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Paul Washer, the great man of God, often says, “There is no such thing as a great man of God, only weak, pitiful, faithless men of a great and merciful God.” Is he right?

Before we seek to answer that question from a biblical perspective, we should recognize the importance of the question. This question is important because, if true, it releases us from an immense burden. Many, many people feel that they need to do “great” things for Christ if their lives are to matter.

None could make a legitimate argument that people cannot do things that are great for God. The Apostle Paul’s letters are great. Augustine’s and Aquinas’s works are great. The martyrdoms of the Reformation were great acts of love for God’s truth. These are great things, but are the people great? It would seem necessary to say that people are great if they can do great things. Isn’t it best to say Babe Ruth was a great baseball player, rather than, “Babe Ruth did great things on the baseball diamond”? Wouldn’t we do well to say, “The Apostle Paul was a great man of God” rather than, “The Apostle Paul did great things”?

The Apostle Paul helps us understand an important distinction when he says, “I labored even more than all of them, yet not I, but the grace of God with me” (1 Cor 15:10b). Paul does acknowledge the greatness of his work ethic. But, he does not attribute the greatness to himself. In this way, we see that Paul’s greatness wasn’t really Paul’s. This statement strongly refutes the notion that there can be great people because it also refutes the idea that people can do great things in and of themselves.

If the greatness of Paul’s actions (which were genuinely great) are actually gifts from God, it would make no sense to make the larger statement, “Paul was a great man.” Maybe we would have an argument if Paul’s great actions were really a result of something he was able to muster up. But he rejects that notion. He says, on the contrary, “I know that nothing good dwells in me” (Rom 7:18b). If nothing good dwells in Paul, yet he was able to do good things, the only logical conclusion is that those things arose from Someone else.

If that is true, we have no biblical grounds to say, “Paul was a great man,” properly speaking. Of course, we can mean that in the sense that Paul had extremely admirable characteristics, like the love of God, zeal for truth, and willingness to sacrifice. But, we must remember, all of those things did not come from Paul’s flesh (which has nothing good) but they came from God’s grace. If we want to be precise with our language, therefore, we should say, “Paul was a man who was greatly used by God.” Paul leaves us no room to describe him in any other way. If his work ethic was not from him but God’s grace, how much more his works? If his works were from God’s grace, how much more him?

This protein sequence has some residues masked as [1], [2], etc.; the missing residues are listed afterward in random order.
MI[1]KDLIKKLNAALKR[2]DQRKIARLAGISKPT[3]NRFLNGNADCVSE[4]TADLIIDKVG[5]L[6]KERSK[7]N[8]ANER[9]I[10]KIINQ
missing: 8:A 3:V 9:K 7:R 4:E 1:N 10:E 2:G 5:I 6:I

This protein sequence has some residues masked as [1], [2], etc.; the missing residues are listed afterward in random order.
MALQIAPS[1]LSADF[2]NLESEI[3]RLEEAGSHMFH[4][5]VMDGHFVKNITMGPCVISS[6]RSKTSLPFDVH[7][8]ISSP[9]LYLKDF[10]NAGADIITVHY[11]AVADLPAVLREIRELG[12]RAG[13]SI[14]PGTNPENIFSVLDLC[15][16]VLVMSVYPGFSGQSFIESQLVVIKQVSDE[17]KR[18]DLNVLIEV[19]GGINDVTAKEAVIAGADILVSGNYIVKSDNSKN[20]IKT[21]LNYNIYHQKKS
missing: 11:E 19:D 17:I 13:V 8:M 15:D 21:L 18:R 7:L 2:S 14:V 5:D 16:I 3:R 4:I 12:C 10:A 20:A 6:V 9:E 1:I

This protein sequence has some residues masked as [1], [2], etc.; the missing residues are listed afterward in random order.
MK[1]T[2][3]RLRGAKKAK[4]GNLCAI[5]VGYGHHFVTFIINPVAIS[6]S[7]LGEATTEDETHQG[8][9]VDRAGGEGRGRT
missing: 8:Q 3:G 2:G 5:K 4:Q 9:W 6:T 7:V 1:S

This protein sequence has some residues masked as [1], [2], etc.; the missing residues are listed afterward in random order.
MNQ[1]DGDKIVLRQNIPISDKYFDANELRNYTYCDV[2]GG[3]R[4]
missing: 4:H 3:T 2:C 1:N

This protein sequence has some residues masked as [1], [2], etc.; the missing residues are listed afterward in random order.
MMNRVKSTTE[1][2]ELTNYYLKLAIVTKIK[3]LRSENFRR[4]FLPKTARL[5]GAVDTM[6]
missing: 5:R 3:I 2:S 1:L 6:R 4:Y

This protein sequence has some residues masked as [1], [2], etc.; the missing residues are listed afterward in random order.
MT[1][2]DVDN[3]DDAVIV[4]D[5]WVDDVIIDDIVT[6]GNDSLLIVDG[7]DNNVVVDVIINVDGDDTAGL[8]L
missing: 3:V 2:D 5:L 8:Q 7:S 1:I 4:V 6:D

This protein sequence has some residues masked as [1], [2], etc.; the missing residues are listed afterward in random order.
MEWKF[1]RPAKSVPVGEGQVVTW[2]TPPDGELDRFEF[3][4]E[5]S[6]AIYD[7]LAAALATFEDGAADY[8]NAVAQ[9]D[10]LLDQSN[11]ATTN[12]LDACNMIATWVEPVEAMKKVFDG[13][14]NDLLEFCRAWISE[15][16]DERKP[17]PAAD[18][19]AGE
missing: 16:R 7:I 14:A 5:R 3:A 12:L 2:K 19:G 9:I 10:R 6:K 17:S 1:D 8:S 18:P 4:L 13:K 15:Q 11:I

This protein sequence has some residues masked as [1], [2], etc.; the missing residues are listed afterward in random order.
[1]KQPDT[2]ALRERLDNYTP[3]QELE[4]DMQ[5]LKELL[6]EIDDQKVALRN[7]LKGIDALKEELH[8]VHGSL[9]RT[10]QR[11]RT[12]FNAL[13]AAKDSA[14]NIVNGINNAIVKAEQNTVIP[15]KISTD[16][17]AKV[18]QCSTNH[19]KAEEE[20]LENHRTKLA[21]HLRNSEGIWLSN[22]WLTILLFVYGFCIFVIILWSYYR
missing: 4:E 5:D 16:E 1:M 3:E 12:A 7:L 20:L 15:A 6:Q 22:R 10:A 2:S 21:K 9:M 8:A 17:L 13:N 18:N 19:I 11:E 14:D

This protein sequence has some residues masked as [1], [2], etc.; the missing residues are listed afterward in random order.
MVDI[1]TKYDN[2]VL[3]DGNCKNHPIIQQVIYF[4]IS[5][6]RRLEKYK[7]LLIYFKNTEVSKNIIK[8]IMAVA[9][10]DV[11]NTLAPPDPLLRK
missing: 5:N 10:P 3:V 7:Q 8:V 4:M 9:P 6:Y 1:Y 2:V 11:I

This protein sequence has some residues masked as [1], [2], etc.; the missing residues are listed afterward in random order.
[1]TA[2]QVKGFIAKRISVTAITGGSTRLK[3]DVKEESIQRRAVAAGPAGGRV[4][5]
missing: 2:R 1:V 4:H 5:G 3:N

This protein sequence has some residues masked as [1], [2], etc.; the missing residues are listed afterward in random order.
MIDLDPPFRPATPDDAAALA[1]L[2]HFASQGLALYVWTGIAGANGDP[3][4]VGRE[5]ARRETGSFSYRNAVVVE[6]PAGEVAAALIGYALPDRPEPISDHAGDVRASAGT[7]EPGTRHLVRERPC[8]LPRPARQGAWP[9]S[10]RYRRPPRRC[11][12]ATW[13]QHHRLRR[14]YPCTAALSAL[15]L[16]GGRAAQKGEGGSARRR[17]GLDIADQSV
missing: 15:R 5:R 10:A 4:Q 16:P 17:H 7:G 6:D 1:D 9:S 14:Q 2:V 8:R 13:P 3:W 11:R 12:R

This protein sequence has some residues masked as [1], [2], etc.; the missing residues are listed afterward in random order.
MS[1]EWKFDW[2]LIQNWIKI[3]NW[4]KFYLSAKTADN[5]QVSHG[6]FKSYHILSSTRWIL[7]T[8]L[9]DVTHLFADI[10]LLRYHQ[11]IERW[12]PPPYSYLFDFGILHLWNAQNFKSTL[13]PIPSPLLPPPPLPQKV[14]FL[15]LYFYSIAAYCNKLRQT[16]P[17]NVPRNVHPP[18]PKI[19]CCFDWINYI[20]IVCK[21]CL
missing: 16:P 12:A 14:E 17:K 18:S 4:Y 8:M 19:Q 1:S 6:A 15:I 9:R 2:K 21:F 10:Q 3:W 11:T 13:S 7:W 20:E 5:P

This concept is borne out in the rest of Scripture. We are hard-pressed to find any true heroes in the Bible. The “greatest men” in the Bible are often people who have committed adultery and murder (Paul and David, for example)! Great men don’t kill innocent people and cheat on their wives. Though we may want to describe David as the great king of Israel or Paul as the great Apostle, this would be to describe them in ways that run contrary to Scripture. Indeed, this would run contrary to David and Paul’s self-descriptions (Ps 51 and Rom 7)!

What about other “great men”? Joseph is commonly referred to as the least sinful good guy in the Bible. Abraham was a liar, Moses was cowardly and angry, we heard about David, right up through the Apostles; all the key figures in the Bible display radically not-great characteristics. But Joseph seems to be an exception. Was Joseph a great man?

Not quite. First of all, it’s very likely that his presentation of his dream to his brothers was an act of prideful boasting. If God gave you a dream that you would rule over your siblings or coworkers, you probably wouldn’t tell them, at least not right away. You’d know your dream would come across as condescending, so you’d probably keep it to yourself at least for a while. Joseph didn’t do that. Though the brothers were wrong to throw him in the pit and then sell him into slavery, we can understand a little bit of their reaction—who wouldn’t be a little upset if someone came up to you and said, “God told me last night that I am going to be your master!” We would be really upset if, after that reaction, the next day the person came back and said, “I had another dream, and God showed me I will be your master and your parents’ master!” (I’m paraphrasing Gen 37:5-17). This quite clearly seems to be pride at work.